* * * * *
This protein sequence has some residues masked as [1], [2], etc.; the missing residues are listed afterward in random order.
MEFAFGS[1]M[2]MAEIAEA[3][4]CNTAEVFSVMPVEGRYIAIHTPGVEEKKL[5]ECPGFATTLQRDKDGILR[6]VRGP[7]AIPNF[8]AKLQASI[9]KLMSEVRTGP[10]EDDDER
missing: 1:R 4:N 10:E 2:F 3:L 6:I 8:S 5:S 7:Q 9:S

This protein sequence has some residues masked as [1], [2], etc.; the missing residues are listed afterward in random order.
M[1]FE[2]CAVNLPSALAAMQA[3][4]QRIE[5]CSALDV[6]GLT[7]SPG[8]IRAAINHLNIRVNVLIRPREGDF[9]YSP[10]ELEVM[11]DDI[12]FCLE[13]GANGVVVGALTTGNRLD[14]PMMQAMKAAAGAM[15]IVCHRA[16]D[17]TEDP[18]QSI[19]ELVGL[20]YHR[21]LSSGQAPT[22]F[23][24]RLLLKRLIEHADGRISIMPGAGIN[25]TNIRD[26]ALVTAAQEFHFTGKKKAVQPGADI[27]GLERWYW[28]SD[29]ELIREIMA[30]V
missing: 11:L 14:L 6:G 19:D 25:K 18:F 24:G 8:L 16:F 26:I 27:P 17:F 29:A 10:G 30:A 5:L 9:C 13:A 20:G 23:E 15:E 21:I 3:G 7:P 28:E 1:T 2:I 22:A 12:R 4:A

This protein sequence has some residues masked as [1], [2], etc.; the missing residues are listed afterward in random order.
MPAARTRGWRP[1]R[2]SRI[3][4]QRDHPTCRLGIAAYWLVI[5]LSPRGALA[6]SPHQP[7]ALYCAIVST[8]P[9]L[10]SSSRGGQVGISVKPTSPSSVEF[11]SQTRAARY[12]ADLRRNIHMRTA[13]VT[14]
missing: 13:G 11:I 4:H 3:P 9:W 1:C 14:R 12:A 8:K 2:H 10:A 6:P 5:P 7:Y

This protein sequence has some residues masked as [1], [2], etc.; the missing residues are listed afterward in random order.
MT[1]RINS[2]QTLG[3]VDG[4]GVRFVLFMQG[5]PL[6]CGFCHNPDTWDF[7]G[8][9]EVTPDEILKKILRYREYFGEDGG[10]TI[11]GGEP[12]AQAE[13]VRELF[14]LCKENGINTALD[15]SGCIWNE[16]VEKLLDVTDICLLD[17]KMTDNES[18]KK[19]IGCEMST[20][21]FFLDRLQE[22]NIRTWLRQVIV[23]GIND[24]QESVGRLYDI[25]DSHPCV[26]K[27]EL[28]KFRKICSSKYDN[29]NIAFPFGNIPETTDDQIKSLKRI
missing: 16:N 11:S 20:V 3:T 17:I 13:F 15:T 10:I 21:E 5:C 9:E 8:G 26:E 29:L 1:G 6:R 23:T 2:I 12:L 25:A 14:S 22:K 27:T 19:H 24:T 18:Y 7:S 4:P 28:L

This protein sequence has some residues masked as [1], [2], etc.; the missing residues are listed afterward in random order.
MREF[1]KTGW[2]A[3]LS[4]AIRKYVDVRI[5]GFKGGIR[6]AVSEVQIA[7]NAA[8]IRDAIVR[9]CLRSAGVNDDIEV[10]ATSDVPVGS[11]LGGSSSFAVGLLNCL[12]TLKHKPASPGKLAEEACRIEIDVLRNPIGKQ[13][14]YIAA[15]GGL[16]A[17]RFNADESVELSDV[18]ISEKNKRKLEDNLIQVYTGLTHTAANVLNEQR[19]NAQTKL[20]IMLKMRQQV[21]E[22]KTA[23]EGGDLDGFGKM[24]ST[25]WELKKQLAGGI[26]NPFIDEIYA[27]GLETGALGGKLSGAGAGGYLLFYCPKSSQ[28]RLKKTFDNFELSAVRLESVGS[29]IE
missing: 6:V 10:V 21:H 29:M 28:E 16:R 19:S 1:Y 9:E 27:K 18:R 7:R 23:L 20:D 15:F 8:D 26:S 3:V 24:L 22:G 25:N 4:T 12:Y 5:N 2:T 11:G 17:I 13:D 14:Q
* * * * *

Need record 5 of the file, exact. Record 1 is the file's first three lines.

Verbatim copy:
This protein sequence has some residues masked as [1], [2], etc.; the missing residues are listed afterward in random order.
MREF[1]KTGW[2]A[3]LS[4]AIRKYVDVRI[5]GFKGGIR[6]AVSEVQIA[7]NAA[8]IRDAIVR[9]CLRSAGVNDDIEV[10]ATSDVPVGS[11]LGGSSSFAVGLLNCL[12]TLKHKPASPGKLAEEACRIEIDVLRNPIGKQ[13][14]YIAA[15]GGL[16]A[17]RFNADESVELSDV[18]ISEKNKRKLEDNLIQVYTGLTHTAANVLNEQR[19]NAQTKL[20]IMLKMRQQV[21]E[22]KTA[23]EGGDLDGFGKM[24]ST[25]WELKKQLAGGI[26]NPFIDEIYA[27]GLETGALGGKLSGAGAGGYLLFYCPKSSQ[28]RLKKTFDNFELSAVRLESVGS[29]IE
missing: 6:V 10:V 21:H 29:M 28:E 16:R 19:S 1:Y 9:E 27:K 18:R 7:R 23:L 20:D 15:F 8:D 26:S 3:V 24:L 22:G 25:N 4:T 12:Y 5:N 2:T 11:G 17:I 13:D 14:Q